"With Al Qaeda and Hamas, you would never think they would be able to drum up this kind of support," one State Dept. official told the Monitor. "But with the MEK, they trawl the halls of Congress. Picture this with any other terrorist group; find one."
Talking points for the former US officials often include demanding that the Obama administration "free" the MEK from the terrorist list and ensure "protection" of Camp Ashraf before the controversial enclave is closed at the end of the year by the Iraqi government of Prime Minister Nouri al-Maliki.
Some argue that the MEK “provided invaluable information” to the US during the Iraq war, as Gen. Hugh Shelton, the former Chairman of the Joint Chiefs of Staff, did last month. Yet current US officials have publicly disputed that view, and the 2009 RAND report states that "the CIA unsuccessfully attempted to persuade some MEK leaders to leave the group and provide intelligence information about Iran."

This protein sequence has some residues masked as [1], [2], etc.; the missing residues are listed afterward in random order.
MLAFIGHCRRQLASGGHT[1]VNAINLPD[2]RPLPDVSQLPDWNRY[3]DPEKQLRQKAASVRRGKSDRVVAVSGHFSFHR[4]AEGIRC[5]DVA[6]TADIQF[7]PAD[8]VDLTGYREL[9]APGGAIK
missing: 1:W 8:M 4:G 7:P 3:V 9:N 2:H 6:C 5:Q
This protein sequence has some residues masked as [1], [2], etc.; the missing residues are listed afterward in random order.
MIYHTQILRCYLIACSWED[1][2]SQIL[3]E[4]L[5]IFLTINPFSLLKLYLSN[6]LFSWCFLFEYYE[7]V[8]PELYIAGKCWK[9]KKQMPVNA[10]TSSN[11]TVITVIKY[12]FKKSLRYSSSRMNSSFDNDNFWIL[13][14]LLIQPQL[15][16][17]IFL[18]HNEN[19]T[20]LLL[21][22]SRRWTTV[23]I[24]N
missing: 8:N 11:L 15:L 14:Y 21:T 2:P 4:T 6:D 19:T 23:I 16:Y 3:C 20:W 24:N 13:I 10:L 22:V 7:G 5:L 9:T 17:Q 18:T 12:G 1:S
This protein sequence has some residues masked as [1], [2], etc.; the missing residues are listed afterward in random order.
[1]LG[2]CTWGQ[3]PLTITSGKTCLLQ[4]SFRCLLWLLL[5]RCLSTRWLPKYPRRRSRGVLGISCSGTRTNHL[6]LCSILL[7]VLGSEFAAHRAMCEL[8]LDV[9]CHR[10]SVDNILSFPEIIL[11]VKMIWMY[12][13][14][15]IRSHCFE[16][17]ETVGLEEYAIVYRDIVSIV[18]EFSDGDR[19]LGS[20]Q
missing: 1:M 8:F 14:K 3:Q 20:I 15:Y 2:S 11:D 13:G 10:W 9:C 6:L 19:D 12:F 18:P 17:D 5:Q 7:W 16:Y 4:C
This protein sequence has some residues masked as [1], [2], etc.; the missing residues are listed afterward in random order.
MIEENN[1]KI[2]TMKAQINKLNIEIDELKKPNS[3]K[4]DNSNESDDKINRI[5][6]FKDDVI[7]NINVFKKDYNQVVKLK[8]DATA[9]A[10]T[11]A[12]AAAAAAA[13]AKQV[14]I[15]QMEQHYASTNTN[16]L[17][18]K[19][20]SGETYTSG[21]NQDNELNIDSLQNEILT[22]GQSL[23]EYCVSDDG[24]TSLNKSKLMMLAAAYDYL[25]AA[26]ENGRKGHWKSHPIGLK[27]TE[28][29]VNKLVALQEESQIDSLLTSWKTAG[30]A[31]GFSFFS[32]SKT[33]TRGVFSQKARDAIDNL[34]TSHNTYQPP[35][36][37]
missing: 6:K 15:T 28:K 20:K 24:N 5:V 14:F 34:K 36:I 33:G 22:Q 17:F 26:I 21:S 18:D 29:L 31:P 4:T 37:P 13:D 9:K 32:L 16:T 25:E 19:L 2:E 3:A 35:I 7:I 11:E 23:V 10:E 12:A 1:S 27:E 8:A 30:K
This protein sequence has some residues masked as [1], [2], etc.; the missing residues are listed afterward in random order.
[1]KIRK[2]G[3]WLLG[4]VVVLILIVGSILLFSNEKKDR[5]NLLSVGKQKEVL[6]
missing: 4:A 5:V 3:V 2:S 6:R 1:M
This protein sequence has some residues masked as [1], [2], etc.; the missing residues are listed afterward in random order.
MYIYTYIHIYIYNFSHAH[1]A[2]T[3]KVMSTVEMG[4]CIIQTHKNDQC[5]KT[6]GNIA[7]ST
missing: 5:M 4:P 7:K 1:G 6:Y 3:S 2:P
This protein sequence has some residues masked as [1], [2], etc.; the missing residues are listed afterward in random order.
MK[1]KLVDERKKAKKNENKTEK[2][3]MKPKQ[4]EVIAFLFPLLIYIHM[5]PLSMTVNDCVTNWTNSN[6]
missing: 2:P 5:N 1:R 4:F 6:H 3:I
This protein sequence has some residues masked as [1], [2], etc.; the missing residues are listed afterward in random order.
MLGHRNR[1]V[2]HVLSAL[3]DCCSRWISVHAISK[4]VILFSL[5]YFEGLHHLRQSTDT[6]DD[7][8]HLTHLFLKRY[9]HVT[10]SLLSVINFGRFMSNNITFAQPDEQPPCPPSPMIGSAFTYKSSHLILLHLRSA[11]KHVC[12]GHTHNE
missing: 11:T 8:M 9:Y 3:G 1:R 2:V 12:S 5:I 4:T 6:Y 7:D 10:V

The group is often credited with announcing in 2002 the existence of Iran’s undeclared uranium enrichment facilities at Natanz, but experts widely believe the intelligence came from Israel and was funneled through the MEK. The State Dept., in its October 2009 court filing, noted that UN inspectors say “much” of the information they receive from the MEK about Iran’s nuclear program “has a political purpose and has been wrong.”